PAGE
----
18 August 2022

African Openbill - Malaki (Jizan) Dam Lake

A pair of African Openbill were found in Malaki (Jizan) Dam Lake on 3 September 2021 a new species for Saudi Arabia. Numbers increased to a maximum of 18 birds in summer 2022 and as we were in the area we looked for them in July 2022. The lake was very dry compared to my previous visit, when I saw them and large numbers of cattle and camel were feeding on the lakeside with associated herders. Birds were few and far between but I eventually managed to find six birds across the lake. We moved around to that side to see if we could get closer but the birds were still distant and then all flew together and rather than coming closer flew in the other direction meaning I could only get distant flight shots. It is a widely distributed species occurring in Sub-Saharan Africa and western regions of Madagascar, where it is common to locally abundant, although it has a patchy distribution.




16 August 2022

Jizan Cornice

Whilst birding Jizan Cornice in July I found a few Sooty Gulls sitting on the seafront. As it was a public holiday there were few people about in the early morning allow very close approach to the gulls. The species is a partial migrant or nomad with most populations undergoing southern post-breeding dispersal movements in September-November. They inhabit coasts and inshore islands and is hardly ever seen inland or at freshwater. It nests on coastal or inshore coral islands preferring smaller outer islands of old coral that are sparsely vegetated, rocky and sandy, preferably protected from the ocean by live reef. They feed mainly on dead fish and fishermen's offal, as well as tern eggs and chicks turtle hatchlings prawns and small fish. Apart from the Sooty Gulls there were not that many birds about although we did find a couple of Pink-back Pelicans fishing.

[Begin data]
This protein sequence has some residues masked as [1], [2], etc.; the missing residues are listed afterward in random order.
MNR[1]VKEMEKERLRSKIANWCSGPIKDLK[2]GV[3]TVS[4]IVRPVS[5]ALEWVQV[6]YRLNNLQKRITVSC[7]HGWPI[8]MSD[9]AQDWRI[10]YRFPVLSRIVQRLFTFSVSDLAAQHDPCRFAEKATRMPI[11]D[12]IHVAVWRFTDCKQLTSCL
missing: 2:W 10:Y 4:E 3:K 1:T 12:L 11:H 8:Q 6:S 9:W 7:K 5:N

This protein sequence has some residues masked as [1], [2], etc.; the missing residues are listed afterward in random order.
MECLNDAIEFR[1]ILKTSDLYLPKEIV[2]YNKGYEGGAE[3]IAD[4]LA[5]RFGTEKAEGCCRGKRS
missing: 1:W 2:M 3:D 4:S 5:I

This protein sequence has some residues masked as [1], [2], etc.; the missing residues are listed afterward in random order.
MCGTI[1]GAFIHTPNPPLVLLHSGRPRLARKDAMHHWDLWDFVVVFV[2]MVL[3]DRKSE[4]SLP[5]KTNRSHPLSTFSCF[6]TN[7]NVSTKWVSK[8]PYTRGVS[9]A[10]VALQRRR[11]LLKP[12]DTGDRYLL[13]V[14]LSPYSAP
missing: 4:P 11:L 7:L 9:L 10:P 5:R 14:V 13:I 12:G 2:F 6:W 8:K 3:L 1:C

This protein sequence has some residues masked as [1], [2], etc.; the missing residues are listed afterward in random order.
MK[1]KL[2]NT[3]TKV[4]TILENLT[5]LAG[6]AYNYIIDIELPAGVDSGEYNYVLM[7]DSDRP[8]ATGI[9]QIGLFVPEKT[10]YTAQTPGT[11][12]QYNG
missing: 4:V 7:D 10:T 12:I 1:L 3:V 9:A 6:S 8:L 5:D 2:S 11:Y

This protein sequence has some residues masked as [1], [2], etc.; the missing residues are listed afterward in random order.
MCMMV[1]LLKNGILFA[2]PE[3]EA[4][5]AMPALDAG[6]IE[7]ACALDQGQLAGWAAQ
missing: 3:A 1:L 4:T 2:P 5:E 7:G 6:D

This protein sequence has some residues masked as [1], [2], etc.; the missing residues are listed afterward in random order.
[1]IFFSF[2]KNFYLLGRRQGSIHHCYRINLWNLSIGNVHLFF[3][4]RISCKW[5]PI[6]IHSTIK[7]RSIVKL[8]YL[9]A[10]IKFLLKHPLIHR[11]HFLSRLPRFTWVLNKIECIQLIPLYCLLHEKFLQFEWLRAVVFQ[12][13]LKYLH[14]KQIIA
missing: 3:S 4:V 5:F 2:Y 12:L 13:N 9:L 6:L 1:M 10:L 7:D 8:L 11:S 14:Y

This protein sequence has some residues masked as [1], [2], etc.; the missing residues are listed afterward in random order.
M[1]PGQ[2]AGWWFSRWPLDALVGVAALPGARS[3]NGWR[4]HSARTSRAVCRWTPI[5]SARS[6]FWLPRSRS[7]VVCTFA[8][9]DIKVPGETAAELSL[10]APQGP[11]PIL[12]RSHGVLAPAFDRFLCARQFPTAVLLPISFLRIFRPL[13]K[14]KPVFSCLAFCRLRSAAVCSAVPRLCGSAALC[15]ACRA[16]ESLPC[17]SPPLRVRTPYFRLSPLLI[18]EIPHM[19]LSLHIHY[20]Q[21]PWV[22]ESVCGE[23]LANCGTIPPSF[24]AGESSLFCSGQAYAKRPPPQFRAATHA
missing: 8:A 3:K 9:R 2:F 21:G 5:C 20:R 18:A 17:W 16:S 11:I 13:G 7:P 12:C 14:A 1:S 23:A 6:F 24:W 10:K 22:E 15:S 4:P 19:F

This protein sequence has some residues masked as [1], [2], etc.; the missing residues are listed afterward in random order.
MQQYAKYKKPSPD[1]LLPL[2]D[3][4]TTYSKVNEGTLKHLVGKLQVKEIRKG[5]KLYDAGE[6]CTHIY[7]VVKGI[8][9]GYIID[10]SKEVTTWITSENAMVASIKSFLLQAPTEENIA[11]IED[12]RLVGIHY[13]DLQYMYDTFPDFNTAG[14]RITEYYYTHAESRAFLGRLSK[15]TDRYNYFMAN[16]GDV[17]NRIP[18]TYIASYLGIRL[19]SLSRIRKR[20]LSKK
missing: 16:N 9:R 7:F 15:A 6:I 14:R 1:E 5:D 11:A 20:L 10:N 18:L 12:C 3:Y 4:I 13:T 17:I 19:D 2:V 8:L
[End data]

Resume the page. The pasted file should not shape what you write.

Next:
Sooty Gull

Sooty Gull

Sooty Gull

Sooty Gull

Pink-backed Pelican

Pink-backed Pelican

Pink-backed Pelican

Pink-backed Pelican


14 August 2022

Spiny-backed Orb Weaver - Jizan

Whilst in Jizan I came across a very interesting small spider. It appears to be some sort of Gastercantha spp or Micrathena spp of Spiny-backed Orb Weaver Spider also known as Crab Spiders. Orb-weaver spiders are known for their spiral wheel-shaped webs, which each night, a new web spun to catch small insect prey. The spider sits up-side-down on the web. There are more than 2,800 species within more than 160 genera worldwide, orb-weavers are the third largest family of spiders and difficult for the layman to identify. This spider was particularly striking due to its colours of Yellow and Black. I have now seen this spider the last two times I have been to this location so assume it is not uncommon.



12 August 2022

Lesser Flamingo - Jizan

Whilst birding the coast just south of Jizan in July we went to the location where we found 100 Lesser Flamingo in 2018. Birds have been present here continually since this date. This trip we saw well over 600 birds, but the high humidity and temperatures made counting very unpleasant so no accurate number was obtained. The species was a vagrant to Saudi Arabia prior to these records but they are now a scarce visitor. There are a number of nests present in the area that were made by the Lesser Flamingos over the last three years , as can be seen in two of the below photos, the first breeding attempt for the Kingdom but no young or eggs have ever been seen so breeding has not be confirmed yet. The large numbers of birds may be due to the large-scale disturbances in Yemen pushing them into Saudi Arabia? The Lesser Flamingo are always associated with a lesser number of Greater Flamingo making a spectacular sight.





10 August 2022

Short-necked Skink - Jizan